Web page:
In a trenchant editorial in its edition due to appear on Friday, the magazine said it would vote for right-wing incumbent Nicolas Sarkozy in the May 6 run-off if it had the opportunity.
"We would give it to Mr Sarkozy but not on his merits, so much as to keep out Mr Hollande," it said.
The editorial underscored that France desperately needed reform.
"Public debt is high and rising, the government has not run a surplus in over 35 years, the banks are undercapitalised, unemployment is persistent and corrosive and, at 56% of GDP, the French state is the biggest of any euro country," it said.
Hollande's "programme seems a very poor answer to all this especially given that France's neighbours have been undergoing genuine reforms," it said, stressing that he "talks a lot about social justice, but barely at all about the need to create wealth.
"Although he pledges to cut the budget deficit, he plans to do so by raising taxes, not cutting spending.
"Mr Hollande has promised to hire 60,000 new teachers. By his own calculations, his proposals would splurge an extra 20 billion (euros) over five years. The state would grow even bigger."
The editorial however said that with a Socialist president "France would get one big thing right. Mr Hollande opposes the harsh German-enforced fiscal tightening which is strangling the eurozone's chances of recovery".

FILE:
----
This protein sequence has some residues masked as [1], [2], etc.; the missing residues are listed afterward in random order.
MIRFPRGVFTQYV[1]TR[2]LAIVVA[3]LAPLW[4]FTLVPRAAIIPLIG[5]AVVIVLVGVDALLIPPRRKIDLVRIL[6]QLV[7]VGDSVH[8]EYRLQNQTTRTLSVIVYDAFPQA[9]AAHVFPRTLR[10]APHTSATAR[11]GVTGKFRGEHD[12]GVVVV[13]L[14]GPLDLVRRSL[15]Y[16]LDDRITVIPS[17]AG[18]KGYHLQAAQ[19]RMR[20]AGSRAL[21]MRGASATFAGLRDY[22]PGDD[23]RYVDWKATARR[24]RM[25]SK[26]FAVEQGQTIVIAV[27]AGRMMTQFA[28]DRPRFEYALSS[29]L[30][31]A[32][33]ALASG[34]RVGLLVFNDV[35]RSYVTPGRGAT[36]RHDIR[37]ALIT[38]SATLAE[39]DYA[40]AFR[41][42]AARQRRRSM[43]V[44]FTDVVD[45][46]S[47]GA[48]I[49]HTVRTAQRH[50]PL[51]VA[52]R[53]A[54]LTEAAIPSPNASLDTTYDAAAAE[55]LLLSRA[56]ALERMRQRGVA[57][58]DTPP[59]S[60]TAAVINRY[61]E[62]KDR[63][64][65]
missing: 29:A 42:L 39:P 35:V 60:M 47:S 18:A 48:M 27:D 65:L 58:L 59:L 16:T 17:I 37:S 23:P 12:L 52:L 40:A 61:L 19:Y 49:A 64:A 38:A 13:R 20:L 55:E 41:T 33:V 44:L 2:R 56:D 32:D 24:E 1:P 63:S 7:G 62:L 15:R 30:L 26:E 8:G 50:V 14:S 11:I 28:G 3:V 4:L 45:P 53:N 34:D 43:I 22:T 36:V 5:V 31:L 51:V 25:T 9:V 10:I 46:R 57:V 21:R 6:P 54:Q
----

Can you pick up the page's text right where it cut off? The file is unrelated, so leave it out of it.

"But he is doing this for the wrong reasons and he looks likely to get so much else wrong that the prosperity of France (and the eurozone) would be at risk."
"Mr Hollande evinces a deep anti-business attitude. He will also be hamstrung by his own unreformed Socialist Party and steered by an electorate that has not yet heard the case for reform, least of all from him," it added.
The Economist said Hollande was opposed to reform simply "to preserve the French social model at all costs", adding it was "no wonder" that German Chancellor Angela Merkel said she would campaign against him.
"Every German chancellor eventually learns to tame the president next door, and Mr Hollande would be a less mercurial partner than Mr Sarkozy," it said.
"But his refusal to countenance structural reform of any sort would surely make it harder for him to persuade Mrs Merkel to tolerate more inflation or consider some form of debt mutualisation.
"Mr Hollande is not suggesting slower fiscal adjustment to smooth the path of reform: he is proposing not to reform at all." Summing up, the weekly said: "A French president so hostile to change would undermine Europe's willingness to pursue the painful reforms it must eventually embrace for the euro to survive. That makes him a rather dangerous man."